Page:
August 18, 2010
Iran’s supreme leader Ayatollah Ali Khamenei said on Wednesday that any talks with arch-foe the United States would occur only if Washington drops “sanctions and threats” against Tehran.
“The respected president (Mahmoud Ahmadinejad) and others have said that we are ready for negotiations. It is right. But not with America,” Khamenei told a gathering of senior Iranian officials, including Ahmadinejad, in a speech broadcast on state television.
“The reason is that America does not enter the field honestly as a normal negotiator. They should drop the face of a superpower, they should drop threats, they should drop sanctions and they should not set a goal for negotiations. Then we are ready.”
The United States, with whom Iran has had no diplomatic ties for more than three decades, led the world powers on June 9 in imposing new U.N. sanctions against Tehran over its nuclear program.
Western and European nations have approached a dual-track policy of imposing sanctions and calling for talks with Iran in order to make Tehran come to the negotiating table to discuss its nuclear program.
They suspect the program masks a weapons drive, a charge strongly denied by Iran.
Khamenei, the all-powerful leader who has the final say on national issues, said that Iran has always been rejecting U.S. offers for talks “because negotiations under threat are not negotiations.”
“On one hand they threaten us and impose sanctions and show an iron hand and on the other hand, they want us at the negotiating table. We do not consider this as negotiations,” the country’s spiritual guide said.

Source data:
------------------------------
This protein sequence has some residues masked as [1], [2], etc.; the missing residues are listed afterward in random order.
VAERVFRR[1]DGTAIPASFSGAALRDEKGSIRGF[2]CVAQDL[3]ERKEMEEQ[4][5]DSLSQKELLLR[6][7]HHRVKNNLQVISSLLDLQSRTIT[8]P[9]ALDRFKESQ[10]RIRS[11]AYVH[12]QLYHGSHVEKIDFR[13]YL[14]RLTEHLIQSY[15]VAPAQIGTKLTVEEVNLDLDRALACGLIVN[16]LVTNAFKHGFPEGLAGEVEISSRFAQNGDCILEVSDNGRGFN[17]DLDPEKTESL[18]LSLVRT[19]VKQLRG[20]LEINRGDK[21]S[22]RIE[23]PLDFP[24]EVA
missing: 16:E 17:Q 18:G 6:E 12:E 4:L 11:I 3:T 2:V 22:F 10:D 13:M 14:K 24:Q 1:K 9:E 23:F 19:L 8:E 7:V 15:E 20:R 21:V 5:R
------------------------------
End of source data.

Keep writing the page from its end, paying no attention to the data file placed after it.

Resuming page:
“Experience has shown that when they cannot answer logic, they bully… we will not budge under pressures and we will respond to these pressures in our own way.”
Earlier this month, Ahmadinejad had urged the United States to join talks on a nuclear fuel swap deal for Iran.
He also offered to hold talks with U.S. President Barack Obama on “global problems” at the UN General Assembly in September, although Washington rebuffed his proposal.
Condemning the US
Iran took its case against the United States to the United Nations on Wednesday and strongly condemned the top U.S. military chief for saying military action remains a possibility if the country develops nuclear weapons.
Iran’s acting U.N. ambassador Eshagh Alehabib claimed in letters circulated to the secretary-general and presidents of the Security Council and General Assembly that Adm. Mike Mullen, chairman of the U.S. Joint Chiefs of Staff, and other U.S. officials and lawmakers “threatened” to use military action under the “totally false” pretense that Iran is developing nuclear weapons.
Mullen said earlier this month that the U.S. military has a plan to attack Iran although he thinks a military strike is probably a bad idea. Still, he said the risk of Iran developing a nuclear weapon is unacceptable and he reiterated that “the military option” remains on the table.
Alehabib said the United States was using threatening language that violates international law and the U.N. Charter and goes against “global efforts to strengthen regional and international peace and security.” He reiterated that Iran “would not hesitate to act in self-defense to respond to any attack.”